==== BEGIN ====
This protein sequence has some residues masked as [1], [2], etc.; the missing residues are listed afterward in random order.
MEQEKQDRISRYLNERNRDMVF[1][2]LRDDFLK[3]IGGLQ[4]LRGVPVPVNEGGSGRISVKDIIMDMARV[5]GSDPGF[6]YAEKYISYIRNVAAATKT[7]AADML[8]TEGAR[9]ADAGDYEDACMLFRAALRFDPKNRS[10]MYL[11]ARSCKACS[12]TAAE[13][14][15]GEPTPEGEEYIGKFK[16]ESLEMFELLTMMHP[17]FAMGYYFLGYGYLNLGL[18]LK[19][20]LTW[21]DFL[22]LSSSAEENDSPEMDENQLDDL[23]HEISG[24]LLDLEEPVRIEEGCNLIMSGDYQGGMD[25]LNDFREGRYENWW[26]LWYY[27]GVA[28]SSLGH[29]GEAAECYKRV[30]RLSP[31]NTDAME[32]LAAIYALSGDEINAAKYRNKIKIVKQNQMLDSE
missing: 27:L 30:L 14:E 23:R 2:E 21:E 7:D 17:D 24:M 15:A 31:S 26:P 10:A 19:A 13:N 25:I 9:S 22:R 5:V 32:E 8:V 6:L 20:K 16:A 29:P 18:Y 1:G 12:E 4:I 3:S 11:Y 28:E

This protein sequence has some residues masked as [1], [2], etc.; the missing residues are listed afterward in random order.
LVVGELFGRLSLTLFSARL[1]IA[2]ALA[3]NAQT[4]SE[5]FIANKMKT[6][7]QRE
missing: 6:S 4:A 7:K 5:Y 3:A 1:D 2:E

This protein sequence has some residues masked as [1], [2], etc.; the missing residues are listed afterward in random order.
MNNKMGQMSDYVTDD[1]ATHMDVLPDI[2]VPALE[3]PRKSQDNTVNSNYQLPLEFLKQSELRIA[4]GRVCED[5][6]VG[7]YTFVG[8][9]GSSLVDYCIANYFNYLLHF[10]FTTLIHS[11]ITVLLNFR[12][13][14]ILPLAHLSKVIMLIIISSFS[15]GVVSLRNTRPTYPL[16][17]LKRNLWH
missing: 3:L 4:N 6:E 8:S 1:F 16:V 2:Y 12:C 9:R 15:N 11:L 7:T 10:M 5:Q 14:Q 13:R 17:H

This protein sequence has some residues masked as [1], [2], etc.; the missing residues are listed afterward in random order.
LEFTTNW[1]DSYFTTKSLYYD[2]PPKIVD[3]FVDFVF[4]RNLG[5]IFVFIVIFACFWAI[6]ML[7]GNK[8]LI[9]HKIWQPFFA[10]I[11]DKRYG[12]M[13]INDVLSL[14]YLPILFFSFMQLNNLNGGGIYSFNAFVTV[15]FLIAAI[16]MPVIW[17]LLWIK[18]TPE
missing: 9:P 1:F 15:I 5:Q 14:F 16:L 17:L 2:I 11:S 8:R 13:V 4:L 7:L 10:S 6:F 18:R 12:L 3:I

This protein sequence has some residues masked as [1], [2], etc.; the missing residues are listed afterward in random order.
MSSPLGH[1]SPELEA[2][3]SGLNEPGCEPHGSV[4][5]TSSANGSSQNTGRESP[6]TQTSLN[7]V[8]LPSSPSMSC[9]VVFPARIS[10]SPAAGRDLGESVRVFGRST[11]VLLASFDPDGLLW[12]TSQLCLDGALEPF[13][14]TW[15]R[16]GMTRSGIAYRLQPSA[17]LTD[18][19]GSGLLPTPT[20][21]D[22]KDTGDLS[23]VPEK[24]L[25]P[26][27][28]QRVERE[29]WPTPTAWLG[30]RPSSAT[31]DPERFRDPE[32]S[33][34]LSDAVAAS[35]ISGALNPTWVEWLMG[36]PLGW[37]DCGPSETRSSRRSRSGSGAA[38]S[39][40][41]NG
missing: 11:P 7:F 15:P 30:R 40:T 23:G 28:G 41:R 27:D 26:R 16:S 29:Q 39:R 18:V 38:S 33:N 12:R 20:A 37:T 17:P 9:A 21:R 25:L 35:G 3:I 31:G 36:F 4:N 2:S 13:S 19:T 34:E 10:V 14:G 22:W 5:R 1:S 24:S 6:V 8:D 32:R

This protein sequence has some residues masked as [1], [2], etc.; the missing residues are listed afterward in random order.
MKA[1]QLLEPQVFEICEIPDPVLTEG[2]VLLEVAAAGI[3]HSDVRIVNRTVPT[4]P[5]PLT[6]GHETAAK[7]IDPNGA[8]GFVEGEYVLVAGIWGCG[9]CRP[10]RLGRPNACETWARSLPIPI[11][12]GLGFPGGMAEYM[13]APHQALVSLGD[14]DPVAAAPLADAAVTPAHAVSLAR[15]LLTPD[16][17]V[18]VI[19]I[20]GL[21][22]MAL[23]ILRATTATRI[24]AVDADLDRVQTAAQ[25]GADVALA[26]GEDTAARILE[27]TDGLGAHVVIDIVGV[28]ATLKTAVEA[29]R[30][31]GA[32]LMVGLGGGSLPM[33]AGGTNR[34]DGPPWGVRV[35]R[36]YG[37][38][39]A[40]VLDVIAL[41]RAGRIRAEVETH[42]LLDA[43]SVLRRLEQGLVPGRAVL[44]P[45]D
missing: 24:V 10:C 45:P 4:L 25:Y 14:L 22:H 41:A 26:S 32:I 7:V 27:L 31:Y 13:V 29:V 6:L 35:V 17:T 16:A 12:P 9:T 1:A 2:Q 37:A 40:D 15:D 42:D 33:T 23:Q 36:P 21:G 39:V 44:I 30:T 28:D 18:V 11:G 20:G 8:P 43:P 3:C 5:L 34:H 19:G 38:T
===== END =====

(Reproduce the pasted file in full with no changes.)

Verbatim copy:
This protein sequence has some residues masked as [1], [2], etc.; the missing residues are listed afterward in random order.
MEQEKQDRISRYLNERNRDMVF[1][2]LRDDFLK[3]IGGLQ[4]LRGVPVPVNEGGSGRISVKDIIMDMARV[5]GSDPGF[6]YAEKYISYIRNVAAATKT[7]AADML[8]TEGAR[9]ADAGDYEDACMLFRAALRFDPKNRS[10]MYL[11]ARSCKACS[12]TAAE[13][14][15]GEPTPEGEEYIGKFK[16]ESLEMFELLTMMHP[17]FAMGYYFLGYGYLNLGL[18]LK[19][20]LTW[21]DFL[22]LSSSAEENDSPEMDENQLDDL[23]HEISG[24]LLDLEEPVRIEEGCNLIMSGDYQGGMD[25]LNDFREGRYENWW[26]LWYY[27]GVA[28]SSLGH[29]GEAAECYKRV[30]RLSP[31]NTDAME[32]LAAIYALSGDEINAAKYRNKIKIVKQNQMLDSE
missing: 27:L 30:L 14:E 23:R 2:E 21:E 7:D 17:D 24:M 15:A 31:S 26:P 10:A 19:A 13:N 25:I 9:S 22:R 5:V 32:E 8:V 6:L 20:K 16:A 29:P 18:Y 1:G 12:E 4:I 3:S 11:Y 28:E

This protein sequence has some residues masked as [1], [2], etc.; the missing residues are listed afterward in random order.
LVVGELFGRLSLTLFSARL[1]IA[2]ALA[3]NAQT[4]SE[5]FIANKMKT[6][7]QRE
missing: 6:S 4:A 7:K 5:Y 3:A 1:D 2:E

This protein sequence has some residues masked as [1], [2], etc.; the missing residues are listed afterward in random order.
MNNKMGQMSDYVTDD[1]ATHMDVLPDI[2]VPALE[3]PRKSQDNTVNSNYQLPLEFLKQSELRIA[4]GRVCED[5][6]VG[7]YTFVG[8][9]GSSLVDYCIANYFNYLLHF[10]FTTLIHS[11]ITVLLNFR[12][13][14]ILPLAHLSKVIMLIIISSFS[15]GVVSLRNTRPTYPL[16][17]LKRNLWH
missing: 3:L 4:N 6:E 8:S 1:F 16:V 2:Y 12:C 9:R 15:N 11:L 7:T 10:M 5:Q 14:Q 13:R 17:H

This protein sequence has some residues masked as [1], [2], etc.; the missing residues are listed afterward in random order.
LEFTTNW[1]DSYFTTKSLYYD[2]PPKIVD[3]FVDFVF[4]RNLG[5]IFVFIVIFACFWAI[6]ML[7]GNK[8]LI[9]HKIWQPFFA[10]I[11]DKRYG[12]M[13]INDVLSL[14]YLPILFFSFMQLNNLNGGGIYSFNAFVTV[15]FLIAAI[16]MPVIW[17]LLWIK[18]TPE
missing: 9:P 1:F 15:I 5:Q 14:F 16:L 17:L 2:I 11:S 8:R 13:V 4:L 7:L 10:S 6:F 18:R 12:L 3:I

This protein sequence has some residues masked as [1], [2], etc.; the missing residues are listed afterward in random order.
MSSPLGH[1]SPELEA[2][3]SGLNEPGCEPHGSV[4][5]TSSANGSSQNTGRESP[6]TQTSLN[7]V[8]LPSSPSMSC[9]VVFPARIS[10]SPAAGRDLGESVRVFGRST[11]VLLASFDPDGLLW[12]TSQLCLDGALEPF[13][14]TW[15]R[16]GMTRSGIAYRLQPSA[17]LTD[18][19]GSGLLPTPT[20][21]D[22]KDTGDLS[23]VPEK[24]L[25]P[26][27][28]QRVERE[29]WPTPTAWLG[30]RPSSAT[31]DPERFRDPE[32]S[33][34]LSDAVAAS[35]ISGALNPTWVEWLMG[36]PLGW[37]DCGPSETRSSRRSRSGSGAA[38]S[39][40][41]NG
missing: 11:P 7:F 15:P 30:R 40:T 23:G 28:G 41:R 27:D 26:R 16:S 29:Q 39:R 18:V 38:S 33:N 12:R 20:A 37:T 17:P 9:A 21:R 25:L 35:G 3:I 31:G 36:F 4:N 2:S 13:S 19:T 34:E 10:V 14:G 22:W 5:R 1:S 24:S 6:V 8:D 32:R

This protein sequence has some residues masked as [1], [2], etc.; the missing residues are listed afterward in random order.
MKA[1]QLLEPQVFEICEIPDPVLTEG[2]VLLEVAAAGI[3]HSDVRIVNRTVPT[4]P[5]PLT[6]GHETAAK[7]IDPNGA[8]GFVEGEYVLVAGIWGCG[9]CRP[10]RLGRPNACETWARSLPIPI[11][12]GLGFPGGMAEYM[13]APHQALVSLGD[14]DPVAAAPLADAAVTPAHAVSLAR[15]LLTPD[16][17]V[18]VI[19]I[20]GL[21][22]MAL[23]ILRATTATRI[24]AVDADLDRVQTAAQ[25]GADVALA[26]GEDTAARILE[27]TDGLGAHVVIDIVGV[28]ATLKTAVEA[29]R[30][31]GA[32]LMVGLGGGSLPM[33]AGGTNR[34]DGPPWGVRV[35]R[36]YG[37][38][39]A[40]VLDVIAL[41]RAGRIRAEVETH[42]LLDA[43]SVLRRLEQGLVPGRAVL[44]P[45]D
missing: 24:V 10:C 45:P 4:L 25:Y 14:L 22:H 41:A 26:S 32:I 7:V 27:L 31:Y 13:V 29:V 6:L 35:V 17:T 16:A 12:P 9:T 1:A 2:Q 37:A 40:D 15:D 42:D 33:T 23:Q 36:P 21:G 39:V 44:I 30:T 28:D 18:V 11:G 20:G 8:P 43:P 3:C 5:L 34:H 19:G 38:T